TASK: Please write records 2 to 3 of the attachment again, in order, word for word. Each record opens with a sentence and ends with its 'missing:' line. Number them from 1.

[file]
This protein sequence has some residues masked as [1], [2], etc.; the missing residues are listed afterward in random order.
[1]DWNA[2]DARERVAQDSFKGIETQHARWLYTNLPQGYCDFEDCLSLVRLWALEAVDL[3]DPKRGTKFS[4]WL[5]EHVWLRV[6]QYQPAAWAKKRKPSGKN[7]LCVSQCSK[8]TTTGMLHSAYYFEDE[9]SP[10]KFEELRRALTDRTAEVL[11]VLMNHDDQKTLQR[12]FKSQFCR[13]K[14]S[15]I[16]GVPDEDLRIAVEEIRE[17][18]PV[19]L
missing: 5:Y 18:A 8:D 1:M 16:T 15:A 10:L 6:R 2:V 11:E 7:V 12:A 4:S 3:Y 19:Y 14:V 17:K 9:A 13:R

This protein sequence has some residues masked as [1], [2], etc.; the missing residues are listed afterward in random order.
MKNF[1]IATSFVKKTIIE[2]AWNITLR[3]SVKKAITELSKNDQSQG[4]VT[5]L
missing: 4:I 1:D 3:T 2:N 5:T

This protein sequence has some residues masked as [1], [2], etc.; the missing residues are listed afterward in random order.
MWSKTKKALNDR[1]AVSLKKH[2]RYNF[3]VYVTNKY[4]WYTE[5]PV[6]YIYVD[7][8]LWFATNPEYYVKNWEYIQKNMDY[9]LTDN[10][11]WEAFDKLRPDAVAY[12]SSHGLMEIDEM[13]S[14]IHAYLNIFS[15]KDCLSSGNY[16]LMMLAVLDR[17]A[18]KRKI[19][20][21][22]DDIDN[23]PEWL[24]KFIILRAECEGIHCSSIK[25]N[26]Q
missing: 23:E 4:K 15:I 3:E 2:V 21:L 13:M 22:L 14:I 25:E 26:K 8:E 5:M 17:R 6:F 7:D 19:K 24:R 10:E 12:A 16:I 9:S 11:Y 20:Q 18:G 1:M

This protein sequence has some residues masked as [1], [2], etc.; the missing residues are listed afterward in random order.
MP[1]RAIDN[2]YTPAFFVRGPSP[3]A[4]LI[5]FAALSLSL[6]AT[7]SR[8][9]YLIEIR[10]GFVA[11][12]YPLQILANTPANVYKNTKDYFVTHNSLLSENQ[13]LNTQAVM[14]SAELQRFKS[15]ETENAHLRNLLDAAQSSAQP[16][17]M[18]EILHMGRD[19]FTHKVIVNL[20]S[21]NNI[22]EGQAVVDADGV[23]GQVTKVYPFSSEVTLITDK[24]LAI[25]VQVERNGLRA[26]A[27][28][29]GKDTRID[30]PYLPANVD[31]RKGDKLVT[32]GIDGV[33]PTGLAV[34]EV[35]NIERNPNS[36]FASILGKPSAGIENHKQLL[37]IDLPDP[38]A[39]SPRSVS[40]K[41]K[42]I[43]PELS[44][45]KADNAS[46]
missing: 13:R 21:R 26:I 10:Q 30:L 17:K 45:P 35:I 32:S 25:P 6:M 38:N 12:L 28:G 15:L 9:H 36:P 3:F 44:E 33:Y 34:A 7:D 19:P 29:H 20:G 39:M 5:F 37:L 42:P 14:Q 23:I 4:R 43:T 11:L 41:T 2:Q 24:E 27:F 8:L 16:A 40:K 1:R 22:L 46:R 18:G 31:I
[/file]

This protein sequence has some residues masked as [1], [2], etc.; the missing residues are listed afterward in random order.
MKNF[1]IATSFVKKTIIE[2]AWNITLR[3]SVKKAITELSKNDQSQG[4]VT[5]L
missing: 4:I 1:D 3:T 2:N 5:T

This protein sequence has some residues masked as [1], [2], etc.; the missing residues are listed afterward in random order.
MWSKTKKALNDR[1]AVSLKKH[2]RYNF[3]VYVTNKY[4]WYTE[5]PV[6]YIYVD[7][8]LWFATNPEYYVKNWEYIQKNMDY[9]LTDN[10][11]WEAFDKLRPDAVAY[12]SSHGLMEIDEM[13]S[14]IHAYLNIFS[15]KDCLSSGNY[16]LMMLAVLDR[17]A[18]KRKI[19][20][21][22]DDIDN[23]PEWL[24]KFIILRAECEGIHCSSIK[25]N[26]Q
missing: 23:E 4:K 15:I 3:E 2:V 21:L 13:M 22:L 14:I 25:E 26:K 8:E 5:M 17:R 6:F 7:D 19:K 24:R 10:E 12:A 16:I 9:S 11:Y 20:Q 18:G 1:M